risk

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Related to riskiness: riskier

risk

 [risk]
a danger or hazard; the probability of suffering harm.
attributable risk the amount or proportion of incidence of disease or death (or risk of disease or death) in individuals exposed to a specific risk factor that can be attributed to exposure to that factor; the difference in the risk for unexposed versus exposed individuals.
empiric risk the probability that a trait will occur or recur in a family based solely on experience rather than on knowledge of the causative mechanism. See also genetic risk.
genetic risk the probability that a trait will occur or recur in a family, based on knowledge of its genetic pattern of transmission. See also empiric risk.
relative risk for a disease, death, or other outcome, the ratio of the incidence rate among individuals with a given risk factor to the incidence rate among those without it.

risk

(risk), In idiomatic English one is at risk of, not for, a disease, injury, or other untoward event. Avoid redundant phrases such a possible risk and potential risk; an element of uncertainty is inherent in the meaning of the word.
The probability that an event will occur.

risk

(rĭsk)
n.
The possibility of suffering harm or loss; danger.

risk′er n.

risk

EBM
In clinical trials, a term referring to the possibility of harm or discomfort for study participants.

risk

Epidemiology The chance or likelihood that an undesirable event or effect will occur, as a result of use or nonuse, incidence, or influence of a chemical, physical, or biologic agent, especially during a stated period; the probability of developing a given disease over a specified time period. See Minimal risk Managed care The chance or possibility of loss. See Risk sharing Occupational medicine A value determined by the potential severity of the hazard and the frequency of exposure to the 'risky' substance or activity, usually understood to mean the probability of suffering from a particular disease Risk assessment The probability that something will cause injury, combined with the potential severity of that injury. See Absolute risk, Acceptable risk, Assigned risk, Attributable risk, Cancer risk, Cardiac risk, Dread risk, Hazard risk rating, High risk/high impact, Incremental risk, Lifetime risk, No significant risk, Nonattributable risk, Thick conception of risk, Thin conception of risk, Unknown risk.
Risks of disease
Infection
HBV  1:63,000
HCV 1:103,000
HIV 1:493,000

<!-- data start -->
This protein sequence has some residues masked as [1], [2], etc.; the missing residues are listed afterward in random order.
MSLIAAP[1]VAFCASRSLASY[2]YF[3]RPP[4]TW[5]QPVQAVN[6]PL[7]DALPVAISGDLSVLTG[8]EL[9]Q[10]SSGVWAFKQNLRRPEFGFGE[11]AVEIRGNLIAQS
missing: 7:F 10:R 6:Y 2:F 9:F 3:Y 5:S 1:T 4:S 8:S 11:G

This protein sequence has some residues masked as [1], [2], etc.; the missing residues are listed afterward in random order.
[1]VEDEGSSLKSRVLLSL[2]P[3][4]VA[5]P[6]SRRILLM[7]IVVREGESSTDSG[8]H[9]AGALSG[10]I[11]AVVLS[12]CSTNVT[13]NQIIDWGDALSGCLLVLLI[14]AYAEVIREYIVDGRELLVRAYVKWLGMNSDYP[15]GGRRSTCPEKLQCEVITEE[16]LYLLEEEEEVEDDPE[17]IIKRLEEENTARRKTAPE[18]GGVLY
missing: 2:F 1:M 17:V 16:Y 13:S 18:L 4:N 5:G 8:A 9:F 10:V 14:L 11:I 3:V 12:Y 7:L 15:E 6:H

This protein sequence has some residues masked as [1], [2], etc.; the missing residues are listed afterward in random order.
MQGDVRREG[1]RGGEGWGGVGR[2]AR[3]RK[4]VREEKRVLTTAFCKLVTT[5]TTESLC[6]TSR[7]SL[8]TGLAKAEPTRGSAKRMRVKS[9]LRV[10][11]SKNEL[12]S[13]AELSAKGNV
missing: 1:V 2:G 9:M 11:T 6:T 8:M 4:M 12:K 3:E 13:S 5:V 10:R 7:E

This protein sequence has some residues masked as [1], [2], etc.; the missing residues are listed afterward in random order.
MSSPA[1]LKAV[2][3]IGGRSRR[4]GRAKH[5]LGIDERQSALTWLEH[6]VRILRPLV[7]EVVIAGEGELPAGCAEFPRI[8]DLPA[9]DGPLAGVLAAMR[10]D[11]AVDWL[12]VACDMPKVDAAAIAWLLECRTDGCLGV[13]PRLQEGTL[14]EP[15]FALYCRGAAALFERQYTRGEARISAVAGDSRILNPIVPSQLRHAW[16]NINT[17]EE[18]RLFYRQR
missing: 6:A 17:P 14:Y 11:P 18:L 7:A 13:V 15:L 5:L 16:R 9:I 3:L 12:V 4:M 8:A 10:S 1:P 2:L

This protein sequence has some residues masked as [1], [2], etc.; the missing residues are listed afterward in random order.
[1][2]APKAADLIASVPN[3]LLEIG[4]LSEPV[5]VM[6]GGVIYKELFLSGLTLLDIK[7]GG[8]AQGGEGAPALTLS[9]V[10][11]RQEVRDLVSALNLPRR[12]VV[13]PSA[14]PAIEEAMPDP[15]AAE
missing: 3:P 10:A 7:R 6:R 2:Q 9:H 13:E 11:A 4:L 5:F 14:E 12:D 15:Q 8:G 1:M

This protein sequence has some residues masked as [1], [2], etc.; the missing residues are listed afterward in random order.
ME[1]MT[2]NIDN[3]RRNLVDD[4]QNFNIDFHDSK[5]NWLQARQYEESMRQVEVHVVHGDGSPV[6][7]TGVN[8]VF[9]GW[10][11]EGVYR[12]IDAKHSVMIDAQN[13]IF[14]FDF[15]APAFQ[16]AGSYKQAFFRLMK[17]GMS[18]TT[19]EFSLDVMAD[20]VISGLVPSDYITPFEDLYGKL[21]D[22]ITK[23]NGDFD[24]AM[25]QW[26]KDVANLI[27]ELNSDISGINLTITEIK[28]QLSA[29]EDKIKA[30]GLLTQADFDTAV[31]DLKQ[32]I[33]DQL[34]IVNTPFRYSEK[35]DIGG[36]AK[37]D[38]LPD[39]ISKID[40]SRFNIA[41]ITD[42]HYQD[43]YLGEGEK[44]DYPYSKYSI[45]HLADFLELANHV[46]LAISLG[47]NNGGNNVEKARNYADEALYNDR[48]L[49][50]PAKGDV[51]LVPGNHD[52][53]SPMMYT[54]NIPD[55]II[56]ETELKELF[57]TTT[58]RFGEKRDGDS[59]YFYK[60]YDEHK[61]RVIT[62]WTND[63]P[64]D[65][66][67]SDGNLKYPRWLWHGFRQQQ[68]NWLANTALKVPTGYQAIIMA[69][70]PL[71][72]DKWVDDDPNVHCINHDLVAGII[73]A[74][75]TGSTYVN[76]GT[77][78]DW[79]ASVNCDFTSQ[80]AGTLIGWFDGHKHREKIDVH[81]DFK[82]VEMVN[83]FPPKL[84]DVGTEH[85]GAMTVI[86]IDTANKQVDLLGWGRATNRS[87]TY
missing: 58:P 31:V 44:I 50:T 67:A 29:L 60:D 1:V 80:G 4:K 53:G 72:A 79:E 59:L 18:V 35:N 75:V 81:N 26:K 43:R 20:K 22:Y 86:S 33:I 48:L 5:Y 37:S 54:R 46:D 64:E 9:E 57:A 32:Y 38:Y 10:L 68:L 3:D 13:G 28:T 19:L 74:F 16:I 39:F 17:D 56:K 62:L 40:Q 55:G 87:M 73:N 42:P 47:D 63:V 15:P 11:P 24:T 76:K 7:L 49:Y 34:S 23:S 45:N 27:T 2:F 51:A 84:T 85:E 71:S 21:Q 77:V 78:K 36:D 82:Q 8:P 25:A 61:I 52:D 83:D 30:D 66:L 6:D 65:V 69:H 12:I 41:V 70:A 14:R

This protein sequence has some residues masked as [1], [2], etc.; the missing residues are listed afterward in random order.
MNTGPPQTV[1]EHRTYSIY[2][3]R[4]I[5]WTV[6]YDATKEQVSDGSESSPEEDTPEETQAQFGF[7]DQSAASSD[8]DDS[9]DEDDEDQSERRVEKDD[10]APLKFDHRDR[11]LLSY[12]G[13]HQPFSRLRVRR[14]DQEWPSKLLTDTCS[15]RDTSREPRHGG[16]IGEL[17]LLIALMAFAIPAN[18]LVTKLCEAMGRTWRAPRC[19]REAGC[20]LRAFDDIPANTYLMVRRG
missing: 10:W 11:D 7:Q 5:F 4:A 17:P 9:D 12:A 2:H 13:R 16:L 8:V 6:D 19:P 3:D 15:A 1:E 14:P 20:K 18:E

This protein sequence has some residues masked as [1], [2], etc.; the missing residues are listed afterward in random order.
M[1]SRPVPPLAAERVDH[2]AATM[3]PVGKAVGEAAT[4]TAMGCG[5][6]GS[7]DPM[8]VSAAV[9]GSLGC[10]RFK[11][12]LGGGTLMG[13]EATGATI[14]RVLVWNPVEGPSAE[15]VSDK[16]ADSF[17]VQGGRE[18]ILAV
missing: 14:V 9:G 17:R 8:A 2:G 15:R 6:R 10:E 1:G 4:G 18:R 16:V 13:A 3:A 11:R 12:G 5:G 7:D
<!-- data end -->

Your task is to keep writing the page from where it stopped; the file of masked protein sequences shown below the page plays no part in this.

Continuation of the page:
HTLV I/II 1:641,000
HAV  1:1,000,000
Other morbid conditions
MVA 1:6,700
Flood 1:450,000
Earthquake 1:600,000
Lightning 1:1,000,000

risk

(risk)
1. The probability that an event will occur.
2. The possibility of adverse consequences.

risk

(risk)
Probability that an event will occur.
References in periodicals archive ?
The first information structure we constructed is proved to allow all insurers to access the same information concerning individual riskiness, while the second private information pattern leaves further knowledge to be acquired by a policyholder's current insurer through repeated contracting.
Hence, the aggregate gain from contracting (employment) is inversely related to the riskiness of the task.
We leave the analysis of the effects of crop price risks and the presence of instruments for mitigating risks associated with conventional crop production on the riskiness of producing energy crops to future research.
The constructs of moral acceptability (p = 0.118) and economic necessity (p = 0.171) received substantially more support than did the constructs for riskiness (p = 0.310) and societal encouragement (p = 0.263).
For example, before accepting or rejecting a new audit client, the auditor will certainly assess the client's riskiness on an individual basis.
Thus, the quantity of reserve assets or "precautionary assets" held represents the controlling mind's view of the riskiness of the business.
Regulators would now have to learn, and get familiar with, the variety of internal risk management models being used by banks in those markets, as a basis for identifying the riskiness of bank portfolios and assessing the adequacy of the treatment of these risks on the part of the management of the banks.
It has taken three years, but the nation's banking regulators have now made a good proposal to remove the raters as the official arbiters of financial reliability and replace them with a set of objective, transparent criteria to determine the riskiness of assets in the trading portfolios of the nation's 30 biggest banks.
that the importance and riskiness of the film and the topics it covers makes it
Another example of the riskiness of bank M&A in Russia is provided by the integration challenges at MDM Bank, which merged with URSA Bank at the peak of financial crisis.
Apparently riskiness doesn't always equate to box office success.
The differences can also trace to differences in the models used by each of the credit bureaus, which arise as the companies compete for business and try to distinguish themselves with scores that predict consumers' riskiness more accurately.